Iran warned the United States on Thursday of "unpleasant" consequences if Washington pulls out of a multinational nuclear deal, Iranian state TV reported.
"Iran has several options if the United States leaves the nuclear deal. Tehran's reaction to America's withdrawal of the deal will be unpleasant," TV quoted Iranian Foreign Minister Mohammad Javad Zarif as saying on his arrival in New York.
Under Iran's settlement with the United States, France, Germany, Britain, Russia and China, Tehran agreed to curb its nuclear program to satisfy the powers that it could not be used to develop atomic bombs. In exchange, Iran received relief from sanctions, most of which were lifted in January 2016.
U.S. President Donald Trump has given the European signatories a May 12 deadline to "fix the terrible flaws" of the 2015 nuclear deal, or he will refuse to extend U.S. sanctions relief on Iran. Iran has said it will stick to the accord as long as the other parties respect it, but will "shred" the deal if Washington pulls out.
The 2015 agreement between Iran and the United States, Britain, France, Germany, Russia and China obliged Tehran to scale down its nuclear program to prevent the development of nuclear weapons. Western sanctions were lifted in return. The deal, which was negotiated during the Obama administration, limits Iran's enrichment and stockpiling of material that could be applied to a nuclear weapons program. In exchange, Tehran was granted widespread relief from international trade, oil and banking sanctions. In January, Trump warned that the U.S. would withdraw from the 2015 pact unless Iran accepts additional nuclear restrictions.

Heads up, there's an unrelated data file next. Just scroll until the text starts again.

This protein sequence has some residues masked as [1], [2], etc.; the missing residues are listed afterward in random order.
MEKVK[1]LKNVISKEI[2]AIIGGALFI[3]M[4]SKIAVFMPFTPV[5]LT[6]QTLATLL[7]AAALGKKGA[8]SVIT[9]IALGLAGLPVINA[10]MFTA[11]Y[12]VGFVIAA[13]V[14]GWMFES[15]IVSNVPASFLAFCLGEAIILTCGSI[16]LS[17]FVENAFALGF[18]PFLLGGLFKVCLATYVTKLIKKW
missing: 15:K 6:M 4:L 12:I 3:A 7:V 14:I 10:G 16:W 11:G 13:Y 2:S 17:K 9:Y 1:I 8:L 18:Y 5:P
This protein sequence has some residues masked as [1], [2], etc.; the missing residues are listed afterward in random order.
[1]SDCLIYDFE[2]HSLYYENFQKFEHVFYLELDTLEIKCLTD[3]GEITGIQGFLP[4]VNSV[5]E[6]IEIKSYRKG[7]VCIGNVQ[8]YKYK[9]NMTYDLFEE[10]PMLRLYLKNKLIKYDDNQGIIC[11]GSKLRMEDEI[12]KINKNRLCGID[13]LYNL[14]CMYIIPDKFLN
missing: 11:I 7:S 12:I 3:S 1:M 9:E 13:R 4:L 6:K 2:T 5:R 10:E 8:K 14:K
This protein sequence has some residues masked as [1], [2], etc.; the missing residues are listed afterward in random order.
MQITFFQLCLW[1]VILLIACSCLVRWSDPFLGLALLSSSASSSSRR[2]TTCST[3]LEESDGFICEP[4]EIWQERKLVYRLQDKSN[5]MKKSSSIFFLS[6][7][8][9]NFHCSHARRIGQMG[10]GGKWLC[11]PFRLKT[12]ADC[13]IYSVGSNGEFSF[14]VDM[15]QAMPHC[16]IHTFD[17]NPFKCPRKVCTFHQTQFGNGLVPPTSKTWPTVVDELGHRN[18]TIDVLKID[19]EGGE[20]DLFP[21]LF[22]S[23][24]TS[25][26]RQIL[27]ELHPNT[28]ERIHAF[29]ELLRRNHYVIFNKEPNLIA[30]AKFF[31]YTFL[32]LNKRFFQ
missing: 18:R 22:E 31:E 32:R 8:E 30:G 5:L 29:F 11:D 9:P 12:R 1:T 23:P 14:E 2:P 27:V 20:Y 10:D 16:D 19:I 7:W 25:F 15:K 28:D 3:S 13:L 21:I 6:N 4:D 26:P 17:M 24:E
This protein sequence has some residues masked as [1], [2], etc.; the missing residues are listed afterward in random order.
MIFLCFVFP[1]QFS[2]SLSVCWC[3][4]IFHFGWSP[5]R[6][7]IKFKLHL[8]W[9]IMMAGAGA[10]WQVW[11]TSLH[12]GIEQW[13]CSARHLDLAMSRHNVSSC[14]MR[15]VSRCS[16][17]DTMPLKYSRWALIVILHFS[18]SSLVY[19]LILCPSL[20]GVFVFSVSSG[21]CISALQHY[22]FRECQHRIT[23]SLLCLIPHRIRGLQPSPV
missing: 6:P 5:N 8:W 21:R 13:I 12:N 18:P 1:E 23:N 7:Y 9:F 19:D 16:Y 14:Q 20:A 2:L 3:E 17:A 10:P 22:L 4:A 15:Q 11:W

U.S.-Iran relations have become more hostile than ever as the White House takes an aggressive posture toward Tehran over test-firing a ballistic missile that could raise tensions in the already chaotic region.
The Trump administration has vowed to confront Iran much more aggressively in the region where it shares the Saudi view that Tehran is fomenting instability via a number of proxies in Lebanon, Syria and Yemen among other countries. Tehran denies the allegations. Referring to Iran as "the number one terrorist state," Trump said the Middle Eastern country supplies money and weapons to terrorist groups. The Trump administration hit the ground running, re-imposing sanctions against Iran in its first weeks in office and also instating restrictions against those who are complicit with Tehran.
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